Acquiring theological knowledge

Doesn’t everyone have a specialization of some sort? Sometimes our vocations drive this; it may be that your vocation demands that you read and study to keep abreast of your field, be it the Journal of the American Medical Association or the Canadian Cake Decorators Guild. But it may also be that your hobbies and interests drive specialization. There is, I believe, a published body of knowledge for every human activity under the sun, . . . or over the mountain, as is the case with the International Mountainboard Association.

I was asked recently how one might go about acquiring this kind of specialized knowledge in the area of theology. Seven tasks came immediately to mind.

First, grow in familiarity with your Bible.

I would recommend that you become a ‘specialist’ in the Holy Bible. If you pursue knowledge about your vocation or your hobby, as a Christian you should apply yourself even more diligently in Bible reading. By this, I simply mean that you should read, and read often. Not a day should pass in which you have not sat down to deliberately read the Bible.

For you, this may take the form of a regular reading plan. If so, Justin Taylor has compiled a comprehensive list of reading plans. For some, this may take using a Bible that provides notes and background information. If so, you should pick up the Reformation Study Bible (limited notes) or the ESV Study Bible (exhaustive notes).  And for some, this may take a tool (kind of like a sat-nav) to help place where your Bible reading fits into the overall, chronological, story of redemption. If so, I recommend The Jesus Storybook Bible by Sally Lloyd-Jones or The Child’s Story Bible by Catherine Vos. Too sophisticated for children’s Bibles? How about a book written in 1922? I like A Brief Bible History written, in part, by J. Gresham Machen (PDF of the entire text) and also the four (slim) volumes that make up Promise and Deliverance by S. G. DeGraaf (PDF of vol. 1, vol. 2, vol. 3, vol. 4). While not written in the kind of format that really coordinates with your Bible reading, a few good books are God’s Big Picture by Vaughan Roberts, The Drama of Scripture by Goheen/Bartholomew, and According to Plan by Graeme Goldsworthy.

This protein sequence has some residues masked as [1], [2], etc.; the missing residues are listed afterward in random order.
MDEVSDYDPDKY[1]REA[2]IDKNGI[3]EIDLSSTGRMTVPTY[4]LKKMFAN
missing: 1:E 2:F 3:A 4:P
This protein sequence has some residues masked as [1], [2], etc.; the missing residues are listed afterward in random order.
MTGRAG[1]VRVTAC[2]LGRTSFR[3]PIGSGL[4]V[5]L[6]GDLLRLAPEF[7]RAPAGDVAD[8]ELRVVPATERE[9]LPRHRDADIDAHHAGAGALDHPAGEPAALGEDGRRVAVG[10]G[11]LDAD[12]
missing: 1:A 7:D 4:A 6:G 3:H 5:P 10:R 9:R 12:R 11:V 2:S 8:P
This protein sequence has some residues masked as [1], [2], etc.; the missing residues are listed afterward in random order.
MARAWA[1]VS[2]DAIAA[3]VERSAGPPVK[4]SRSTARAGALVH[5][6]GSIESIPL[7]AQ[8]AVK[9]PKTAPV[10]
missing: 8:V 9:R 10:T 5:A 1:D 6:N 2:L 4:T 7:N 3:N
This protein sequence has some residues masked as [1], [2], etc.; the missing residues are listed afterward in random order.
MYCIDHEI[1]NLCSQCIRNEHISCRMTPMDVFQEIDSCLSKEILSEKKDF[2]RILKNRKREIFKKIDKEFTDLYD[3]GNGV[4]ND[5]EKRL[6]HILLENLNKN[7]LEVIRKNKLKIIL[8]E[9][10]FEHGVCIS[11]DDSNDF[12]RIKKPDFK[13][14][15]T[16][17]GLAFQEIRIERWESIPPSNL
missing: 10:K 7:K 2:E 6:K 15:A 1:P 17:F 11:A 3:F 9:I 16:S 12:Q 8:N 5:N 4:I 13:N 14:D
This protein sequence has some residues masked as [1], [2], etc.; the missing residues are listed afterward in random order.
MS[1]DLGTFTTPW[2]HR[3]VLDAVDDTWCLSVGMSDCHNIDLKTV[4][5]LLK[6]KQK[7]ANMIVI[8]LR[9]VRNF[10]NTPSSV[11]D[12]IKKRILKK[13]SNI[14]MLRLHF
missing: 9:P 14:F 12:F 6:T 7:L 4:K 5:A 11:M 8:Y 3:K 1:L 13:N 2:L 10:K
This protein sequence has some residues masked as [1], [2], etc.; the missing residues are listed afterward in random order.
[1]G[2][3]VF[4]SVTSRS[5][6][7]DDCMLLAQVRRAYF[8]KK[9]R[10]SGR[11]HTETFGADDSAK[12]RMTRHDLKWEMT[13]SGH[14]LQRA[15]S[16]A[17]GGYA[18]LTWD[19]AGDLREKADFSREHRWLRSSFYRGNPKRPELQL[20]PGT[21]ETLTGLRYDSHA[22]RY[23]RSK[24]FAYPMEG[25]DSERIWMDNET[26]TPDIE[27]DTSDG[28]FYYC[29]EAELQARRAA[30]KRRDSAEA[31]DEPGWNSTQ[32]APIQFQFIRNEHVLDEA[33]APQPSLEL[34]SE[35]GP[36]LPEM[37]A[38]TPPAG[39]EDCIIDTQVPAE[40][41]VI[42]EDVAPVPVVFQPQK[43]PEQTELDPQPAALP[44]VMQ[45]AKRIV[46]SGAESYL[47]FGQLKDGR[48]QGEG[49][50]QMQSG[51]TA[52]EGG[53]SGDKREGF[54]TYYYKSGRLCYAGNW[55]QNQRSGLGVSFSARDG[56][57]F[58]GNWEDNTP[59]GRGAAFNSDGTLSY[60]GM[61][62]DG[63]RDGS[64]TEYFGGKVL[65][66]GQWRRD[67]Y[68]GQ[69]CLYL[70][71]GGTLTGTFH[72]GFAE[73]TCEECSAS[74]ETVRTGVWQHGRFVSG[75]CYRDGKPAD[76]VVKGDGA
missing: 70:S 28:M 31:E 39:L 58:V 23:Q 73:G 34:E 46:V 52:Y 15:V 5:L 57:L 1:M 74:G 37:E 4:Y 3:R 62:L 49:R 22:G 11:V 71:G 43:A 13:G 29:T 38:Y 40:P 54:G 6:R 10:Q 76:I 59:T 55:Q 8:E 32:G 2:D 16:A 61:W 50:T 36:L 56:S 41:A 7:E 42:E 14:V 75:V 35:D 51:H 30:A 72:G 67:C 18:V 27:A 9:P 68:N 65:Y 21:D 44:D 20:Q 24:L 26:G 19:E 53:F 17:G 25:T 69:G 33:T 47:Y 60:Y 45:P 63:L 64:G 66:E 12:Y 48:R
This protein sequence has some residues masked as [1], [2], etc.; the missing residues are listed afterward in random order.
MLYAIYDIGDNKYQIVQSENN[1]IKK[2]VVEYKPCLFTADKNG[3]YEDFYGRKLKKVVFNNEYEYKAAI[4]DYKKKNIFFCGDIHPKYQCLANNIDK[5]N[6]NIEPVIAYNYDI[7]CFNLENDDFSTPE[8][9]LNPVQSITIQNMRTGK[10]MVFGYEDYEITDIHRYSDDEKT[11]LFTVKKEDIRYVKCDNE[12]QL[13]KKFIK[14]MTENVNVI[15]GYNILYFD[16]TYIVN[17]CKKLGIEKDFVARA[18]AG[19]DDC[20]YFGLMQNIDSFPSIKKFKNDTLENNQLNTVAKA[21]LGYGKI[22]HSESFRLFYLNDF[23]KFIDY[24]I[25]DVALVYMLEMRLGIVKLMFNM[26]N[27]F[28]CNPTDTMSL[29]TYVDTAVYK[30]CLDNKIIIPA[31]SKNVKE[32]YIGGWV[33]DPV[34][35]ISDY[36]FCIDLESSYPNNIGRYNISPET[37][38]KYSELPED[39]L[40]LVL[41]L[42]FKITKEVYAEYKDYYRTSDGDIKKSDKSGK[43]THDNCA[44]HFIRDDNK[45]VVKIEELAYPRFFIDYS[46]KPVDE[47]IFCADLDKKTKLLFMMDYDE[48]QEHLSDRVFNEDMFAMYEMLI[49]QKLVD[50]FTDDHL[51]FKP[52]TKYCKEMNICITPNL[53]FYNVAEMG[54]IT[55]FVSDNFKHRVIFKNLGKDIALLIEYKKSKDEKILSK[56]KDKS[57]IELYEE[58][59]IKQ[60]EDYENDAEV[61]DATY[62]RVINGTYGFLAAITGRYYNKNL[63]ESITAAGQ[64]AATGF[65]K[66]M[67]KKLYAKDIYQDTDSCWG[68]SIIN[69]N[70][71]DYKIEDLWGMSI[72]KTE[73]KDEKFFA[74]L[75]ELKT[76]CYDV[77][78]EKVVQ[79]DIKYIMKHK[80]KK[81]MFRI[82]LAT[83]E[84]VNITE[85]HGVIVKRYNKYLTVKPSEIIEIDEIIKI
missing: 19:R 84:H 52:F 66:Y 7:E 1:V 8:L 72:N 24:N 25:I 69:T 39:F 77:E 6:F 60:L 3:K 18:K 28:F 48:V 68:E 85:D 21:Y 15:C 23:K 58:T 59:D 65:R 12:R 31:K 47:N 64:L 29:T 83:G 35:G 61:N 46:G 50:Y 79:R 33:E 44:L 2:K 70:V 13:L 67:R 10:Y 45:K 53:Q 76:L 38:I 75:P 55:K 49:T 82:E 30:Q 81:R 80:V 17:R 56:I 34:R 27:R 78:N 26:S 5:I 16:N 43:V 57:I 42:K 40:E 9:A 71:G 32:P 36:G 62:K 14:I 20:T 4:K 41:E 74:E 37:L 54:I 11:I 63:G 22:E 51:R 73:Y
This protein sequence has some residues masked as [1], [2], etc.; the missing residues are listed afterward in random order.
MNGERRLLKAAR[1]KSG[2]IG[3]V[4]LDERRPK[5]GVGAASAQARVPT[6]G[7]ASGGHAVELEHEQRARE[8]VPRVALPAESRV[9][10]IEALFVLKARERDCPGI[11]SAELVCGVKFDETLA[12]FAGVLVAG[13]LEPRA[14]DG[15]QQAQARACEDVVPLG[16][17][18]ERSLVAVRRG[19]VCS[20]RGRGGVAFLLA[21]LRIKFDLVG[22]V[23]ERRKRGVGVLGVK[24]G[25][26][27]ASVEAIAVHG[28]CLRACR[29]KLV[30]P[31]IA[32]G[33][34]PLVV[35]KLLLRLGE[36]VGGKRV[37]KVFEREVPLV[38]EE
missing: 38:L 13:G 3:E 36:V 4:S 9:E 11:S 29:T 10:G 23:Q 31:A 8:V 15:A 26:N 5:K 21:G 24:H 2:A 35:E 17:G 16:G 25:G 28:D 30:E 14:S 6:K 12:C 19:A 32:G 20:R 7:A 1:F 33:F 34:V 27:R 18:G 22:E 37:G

Regardless of the aids to help make this happen, read the Bible every day! This is the foundation of you acquiring theological knowledge.

Second, attend to your call to worship.

This is not a plug for Faith Presbyterian Church. (Okay, perhaps a slight plug.) But consider that Christianity is a revealed religion; Christians believe that God will never be known unless God Himself, makes Himself, known. In fact, all knowledge is revealed knowledge in that God has not only given the things to know (ourselves, creation, others, etc.), but also the abilities that are necessary to know these things (human life, senses, intellect, etc.). In addition, Christians believe that God Himself has promised to make Himself known through His creation, by writing His law upon our hearts, the incarnation of His Son, His written word, and the testimony of His word in the life of the church body. When we worship on the Lord’s Day 52 times a year, we are participating in a means that God Himself has devised to make Himself known! We are taking in His word, we are participating in His sacraments, we are delighting in His community-making, we are witnessing his transformation, we are submitting to His ordained leaders (elders and deacons). So, can a person be a theologian without worshipping in the body of Christ? Not a very good one and, possibly, a very dangerous one.

Third, consult with dead people.

I think that every blossoming theologian needs to sit down one afternoon and read a historic confession of faith. To be a Christian Protestant actually means something. To be sure, it means two things: that a Christian Protestant agrees with certain statements (God is a spirit), and rejects other statements (God is a cupcake). Historic confessions are simple, straightforward documents that state what Christian Protestants, before your time, thought it meant to be a Christian Protestant. Does this sound like a waste of an afternoon? Well, reading historic statements of faith is far more productive, and far less dangerous, than trying to craft statements of biblical truth on your own. Obviously, a theologian who sincerely seeks to be a biblical theologian must be able to state what the vast literature of the Bible says about a given topic (like, who Jesus is). But we are not the first to attempt this task; Christian theologians who have gone before us can (and should) help us. I recommend, for brevity’s sake, sitting down and reading either the Westminster Confession of Faith (12,400 words) or the Belgic Confession (9,900 words) or the 1677/89 Baptist Confession of Faith (16,000 words). Some confessions are arranged in a question and answer format, like the Westminster Shorter Catechism (4,300 words) or the Westminster Larger Catechism (15,900 words), and this format may better suite you. If you have more time, try the Second Helvetic Confession (34,000 words) or the Heidelberg Catechism (56,600 words).